Somatic symptom disorder in dermatology

James L. Levenson, Aditi A. Sharma, Alex G. Ortega-Loayza

Research output: Contribution to journalArticlepeer-review

6 Scopus citations


Somatic symptom disorder (SSD) is defined by the prominence of somatic symptoms associated with abnormal thoughts, feelings, and behaviors related to the symptoms, resulting in significant distress and impairment. Individuals with these disorders are more commonly encountered in primary care and other medical settings, including dermatology practice, than in psychiatric and other mental health settings. What defines the thoughts, feelings, and behaviors as abnormal is that they are excessive, that is, out of proportion to other patients with similar somatic symptoms, and that they result in significant distress and impairment. SSD may occur with or without the presence of a diagnosable dermatologic disorder. When a dermatologic disorder is present, SSD should be considered when the patient is worrying too much about his or her skin, spending too much time and energy on it, and especially if the patient complains of many nondermatologic symptoms in addition. The differential diagnosis includes other psychiatric disorders, including depression, anxiety disorders, delusions of parasitosis, and body dysmorphic disorder. This paper describes SSD and its applicability in dermatologic practice, with illustrative cases.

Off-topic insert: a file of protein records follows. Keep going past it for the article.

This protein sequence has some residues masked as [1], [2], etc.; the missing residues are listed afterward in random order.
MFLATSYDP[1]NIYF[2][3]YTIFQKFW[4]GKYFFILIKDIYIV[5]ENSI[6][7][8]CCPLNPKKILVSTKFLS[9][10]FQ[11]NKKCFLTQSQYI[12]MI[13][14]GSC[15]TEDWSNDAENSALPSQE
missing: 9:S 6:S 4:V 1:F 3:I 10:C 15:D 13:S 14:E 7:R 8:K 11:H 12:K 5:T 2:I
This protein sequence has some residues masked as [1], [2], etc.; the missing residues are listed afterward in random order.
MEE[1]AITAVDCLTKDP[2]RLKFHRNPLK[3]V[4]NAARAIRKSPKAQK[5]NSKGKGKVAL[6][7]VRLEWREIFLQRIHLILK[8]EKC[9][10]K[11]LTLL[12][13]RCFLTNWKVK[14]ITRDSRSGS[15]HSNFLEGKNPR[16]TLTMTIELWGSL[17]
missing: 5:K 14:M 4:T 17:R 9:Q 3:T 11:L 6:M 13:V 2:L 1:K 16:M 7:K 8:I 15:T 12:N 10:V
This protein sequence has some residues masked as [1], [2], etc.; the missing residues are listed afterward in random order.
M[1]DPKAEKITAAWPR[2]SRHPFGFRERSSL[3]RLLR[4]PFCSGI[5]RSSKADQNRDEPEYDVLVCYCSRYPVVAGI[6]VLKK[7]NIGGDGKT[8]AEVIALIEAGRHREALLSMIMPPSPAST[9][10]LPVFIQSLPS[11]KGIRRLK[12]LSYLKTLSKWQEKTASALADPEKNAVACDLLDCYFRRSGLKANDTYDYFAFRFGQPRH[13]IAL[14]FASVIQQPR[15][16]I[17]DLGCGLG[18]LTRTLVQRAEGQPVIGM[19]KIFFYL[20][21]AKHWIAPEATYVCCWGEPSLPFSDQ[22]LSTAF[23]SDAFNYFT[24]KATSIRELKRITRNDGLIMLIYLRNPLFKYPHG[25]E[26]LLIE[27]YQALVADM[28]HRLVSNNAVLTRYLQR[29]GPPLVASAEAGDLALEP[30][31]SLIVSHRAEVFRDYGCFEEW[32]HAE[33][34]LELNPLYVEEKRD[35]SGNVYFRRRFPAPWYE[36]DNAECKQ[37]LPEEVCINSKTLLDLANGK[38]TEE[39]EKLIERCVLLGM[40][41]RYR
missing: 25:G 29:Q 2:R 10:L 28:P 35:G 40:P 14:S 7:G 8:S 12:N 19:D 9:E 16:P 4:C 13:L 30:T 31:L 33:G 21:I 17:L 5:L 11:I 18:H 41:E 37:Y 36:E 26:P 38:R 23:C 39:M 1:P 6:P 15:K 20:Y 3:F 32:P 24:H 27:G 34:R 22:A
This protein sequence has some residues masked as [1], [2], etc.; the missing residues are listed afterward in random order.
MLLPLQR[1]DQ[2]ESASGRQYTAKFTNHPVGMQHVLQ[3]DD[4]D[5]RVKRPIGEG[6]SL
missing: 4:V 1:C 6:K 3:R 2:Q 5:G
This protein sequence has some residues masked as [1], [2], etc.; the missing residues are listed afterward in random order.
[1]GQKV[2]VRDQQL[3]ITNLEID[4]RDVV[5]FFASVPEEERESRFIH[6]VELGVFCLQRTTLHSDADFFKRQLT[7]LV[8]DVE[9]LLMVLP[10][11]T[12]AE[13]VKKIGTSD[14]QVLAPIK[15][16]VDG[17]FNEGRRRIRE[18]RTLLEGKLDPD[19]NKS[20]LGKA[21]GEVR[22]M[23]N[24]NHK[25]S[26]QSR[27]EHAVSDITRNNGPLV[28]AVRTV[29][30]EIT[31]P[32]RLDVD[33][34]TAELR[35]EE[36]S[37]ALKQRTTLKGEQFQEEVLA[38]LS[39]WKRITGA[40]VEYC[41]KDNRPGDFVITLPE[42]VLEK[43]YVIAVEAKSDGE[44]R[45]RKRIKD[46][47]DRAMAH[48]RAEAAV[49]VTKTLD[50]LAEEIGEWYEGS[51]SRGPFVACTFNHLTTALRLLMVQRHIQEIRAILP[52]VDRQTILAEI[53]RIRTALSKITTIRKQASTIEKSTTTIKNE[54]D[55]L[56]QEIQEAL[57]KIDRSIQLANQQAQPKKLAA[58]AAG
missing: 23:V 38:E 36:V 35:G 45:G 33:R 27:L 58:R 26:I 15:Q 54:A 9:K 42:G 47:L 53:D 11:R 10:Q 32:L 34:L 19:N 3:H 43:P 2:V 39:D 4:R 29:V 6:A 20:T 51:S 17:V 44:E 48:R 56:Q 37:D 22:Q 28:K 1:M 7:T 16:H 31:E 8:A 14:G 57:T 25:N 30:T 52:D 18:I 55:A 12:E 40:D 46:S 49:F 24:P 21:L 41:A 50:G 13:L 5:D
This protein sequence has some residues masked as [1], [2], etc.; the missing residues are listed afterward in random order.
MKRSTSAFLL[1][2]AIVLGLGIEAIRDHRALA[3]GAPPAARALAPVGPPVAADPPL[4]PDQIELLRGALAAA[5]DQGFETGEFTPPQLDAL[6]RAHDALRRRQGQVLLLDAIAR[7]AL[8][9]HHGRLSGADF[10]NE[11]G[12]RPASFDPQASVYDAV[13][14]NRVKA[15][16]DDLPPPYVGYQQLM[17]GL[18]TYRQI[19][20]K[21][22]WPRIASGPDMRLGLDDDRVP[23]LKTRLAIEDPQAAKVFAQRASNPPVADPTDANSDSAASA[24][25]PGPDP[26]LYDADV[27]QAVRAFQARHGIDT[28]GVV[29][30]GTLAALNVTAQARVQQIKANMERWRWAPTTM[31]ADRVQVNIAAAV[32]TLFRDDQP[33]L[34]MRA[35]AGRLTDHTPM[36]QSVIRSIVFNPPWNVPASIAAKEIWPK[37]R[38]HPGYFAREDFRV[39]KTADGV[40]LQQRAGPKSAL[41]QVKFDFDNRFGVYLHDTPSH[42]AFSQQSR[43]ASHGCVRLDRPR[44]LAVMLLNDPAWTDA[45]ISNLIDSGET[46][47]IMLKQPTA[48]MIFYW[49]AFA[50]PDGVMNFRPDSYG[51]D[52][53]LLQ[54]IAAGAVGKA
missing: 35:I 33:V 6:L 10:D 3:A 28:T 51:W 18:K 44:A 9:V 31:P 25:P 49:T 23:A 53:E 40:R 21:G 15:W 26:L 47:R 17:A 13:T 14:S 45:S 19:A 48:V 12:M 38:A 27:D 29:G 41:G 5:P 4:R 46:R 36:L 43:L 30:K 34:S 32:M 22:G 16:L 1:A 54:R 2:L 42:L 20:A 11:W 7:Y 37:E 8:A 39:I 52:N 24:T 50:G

Original languageEnglish (US)
Pages (from-to)246-251
Number of pages6
JournalClinics in Dermatology
Issue number3
StatePublished - May 2017

ASJC Scopus subject areas

  • Dermatology


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